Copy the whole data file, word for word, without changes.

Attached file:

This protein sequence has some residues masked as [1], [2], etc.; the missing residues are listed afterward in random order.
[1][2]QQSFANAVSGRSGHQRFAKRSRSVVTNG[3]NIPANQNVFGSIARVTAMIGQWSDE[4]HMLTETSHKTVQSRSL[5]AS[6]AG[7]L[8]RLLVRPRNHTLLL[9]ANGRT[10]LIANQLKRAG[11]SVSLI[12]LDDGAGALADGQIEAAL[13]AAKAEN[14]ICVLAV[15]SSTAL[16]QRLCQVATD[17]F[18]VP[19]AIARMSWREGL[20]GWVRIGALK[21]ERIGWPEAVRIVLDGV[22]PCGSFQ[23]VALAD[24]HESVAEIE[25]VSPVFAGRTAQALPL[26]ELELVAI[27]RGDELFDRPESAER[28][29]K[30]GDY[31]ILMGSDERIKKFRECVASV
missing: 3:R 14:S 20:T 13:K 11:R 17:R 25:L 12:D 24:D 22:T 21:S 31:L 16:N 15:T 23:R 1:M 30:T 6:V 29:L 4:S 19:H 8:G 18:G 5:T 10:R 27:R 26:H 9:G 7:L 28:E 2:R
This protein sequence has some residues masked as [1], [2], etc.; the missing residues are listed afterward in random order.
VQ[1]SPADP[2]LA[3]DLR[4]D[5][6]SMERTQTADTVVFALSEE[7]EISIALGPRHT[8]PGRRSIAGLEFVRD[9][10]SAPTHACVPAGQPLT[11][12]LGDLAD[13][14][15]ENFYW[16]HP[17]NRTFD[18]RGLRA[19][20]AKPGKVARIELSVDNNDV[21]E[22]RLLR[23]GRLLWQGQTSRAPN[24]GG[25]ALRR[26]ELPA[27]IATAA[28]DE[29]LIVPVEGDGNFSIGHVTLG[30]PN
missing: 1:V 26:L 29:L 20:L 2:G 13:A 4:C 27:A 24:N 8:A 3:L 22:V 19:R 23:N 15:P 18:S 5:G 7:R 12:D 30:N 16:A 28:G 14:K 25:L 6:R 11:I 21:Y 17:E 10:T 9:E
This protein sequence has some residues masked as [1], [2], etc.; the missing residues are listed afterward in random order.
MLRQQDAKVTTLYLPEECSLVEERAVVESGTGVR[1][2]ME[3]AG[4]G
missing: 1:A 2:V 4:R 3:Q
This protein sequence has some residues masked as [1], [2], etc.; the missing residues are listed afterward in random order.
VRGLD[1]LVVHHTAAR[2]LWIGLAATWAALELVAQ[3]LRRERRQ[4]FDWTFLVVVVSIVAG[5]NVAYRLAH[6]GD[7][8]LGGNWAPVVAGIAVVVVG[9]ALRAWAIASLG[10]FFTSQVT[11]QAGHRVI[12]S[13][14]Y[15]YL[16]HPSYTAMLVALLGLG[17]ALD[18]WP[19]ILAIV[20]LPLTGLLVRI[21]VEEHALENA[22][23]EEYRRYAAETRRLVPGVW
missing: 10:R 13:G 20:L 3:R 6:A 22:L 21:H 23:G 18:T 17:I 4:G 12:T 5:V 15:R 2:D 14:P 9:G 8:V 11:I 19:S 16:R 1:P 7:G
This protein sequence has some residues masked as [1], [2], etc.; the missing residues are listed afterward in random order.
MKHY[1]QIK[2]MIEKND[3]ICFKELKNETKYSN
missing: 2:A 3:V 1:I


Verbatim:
This protein sequence has some residues masked as [1], [2], etc.; the missing residues are listed afterward in random order.
[1][2]QQSFANAVSGRSGHQRFAKRSRSVVTNG[3]NIPANQNVFGSIARVTAMIGQWSDE[4]HMLTETSHKTVQSRSL[5]AS[6]AG[7]L[8]RLLVRPRNHTLLL[9]ANGRT[10]LIANQLKRAG[11]SVSLI[12]LDDGAGALADGQIEAAL[13]AAKAEN[14]ICVLAV[15]SSTAL[16]QRLCQVATD[17]F[18]VP[19]AIARMSWREGL[20]GWVRIGALK[21]ERIGWPEAVRIVLDGV[22]PCGSFQ[23]VALAD[24]HESVAEIE[25]VSPVFAGRTAQALPL[26]ELELVAI[27]RGDELFDRPESAER[28][29]K[30]GDY[31]ILMGSDERIKKFRECVASV
missing: 3:R 14:S 20:T 13:K 11:R 17:R 25:L 12:D 24:D 22:T 21:S 31:L 16:N 15:T 23:R 1:M 30:T 6:V 29:L 4:S 19:H 8:G 18:G 5:T 10:R 27:R 26:H 9:G 7:L 28:E 2:R
This protein sequence has some residues masked as [1], [2], etc.; the missing residues are listed afterward in random order.
VQ[1]SPADP[2]LA[3]DLR[4]D[5][6]SMERTQTADTVVFALSEE[7]EISIALGPRHT[8]PGRRSIAGLEFVRD[9][10]SAPTHACVPAGQPLT[11][12]LGDLAD[13][14][15]ENFYW[16]HP[17]NRTFD[18]RGLRA[19][20]AKPGKVARIELSVDNNDV[21]E[22]RLLR[23]GRLLWQGQTSRAPN[24]GG[25]ALRR[26]ELPA[27]IATAA[28]DE[29]LIVPVEGDGNFSIGHVTLG[30]PN
missing: 1:V 26:L 29:L 20:L 2:G 13:A 4:C 27:A 24:N 8:A 3:L 22:V 19:R 23:N 15:P 18:S 5:G 7:R 12:D 30:N 16:A 28:G 14:K 25:L 6:R 11:I 21:Y 17:E 10:T 9:E
This protein sequence has some residues masked as [1], [2], etc.; the missing residues are listed afterward in random order.
MLRQQDAKVTTLYLPEECSLVEERAVVESGTGVR[1][2]ME[3]AG[4]G
missing: 1:A 2:V 4:R 3:Q
This protein sequence has some residues masked as [1], [2], etc.; the missing residues are listed afterward in random order.
VRGLD[1]LVVHHTAAR[2]LWIGLAATWAALELVAQ[3]LRRERRQ[4]FDWTFLVVVVSIVAG[5]NVAYRLAH[6]GD[7][8]LGGNWAPVVAGIAVVVVG[9]ALRAWAIASLG[10]FFTSQVT[11]QAGHRVI[12]S[13][14]Y[15]YL[16]HPSYTAMLVALLGLG[17]ALD[18]WP[19]ILAIV[20]LPLTGLLVRI[21]VEEHALENA[22][23]EEYRRYAAETRRLVPGVW
missing: 10:R 13:G 20:L 3:R 6:A 22:L 21:H 23:G 18:T 17:I 4:G 12:T 5:V 15:R 2:D 14:P 9:G 8:V 11:I 19:S 16:R 1:P 7:G
This protein sequence has some residues masked as [1], [2], etc.; the missing residues are listed afterward in random order.
MKHY[1]QIK[2]MIEKND[3]ICFKELKNETKYSN
missing: 2:A 3:V 1:I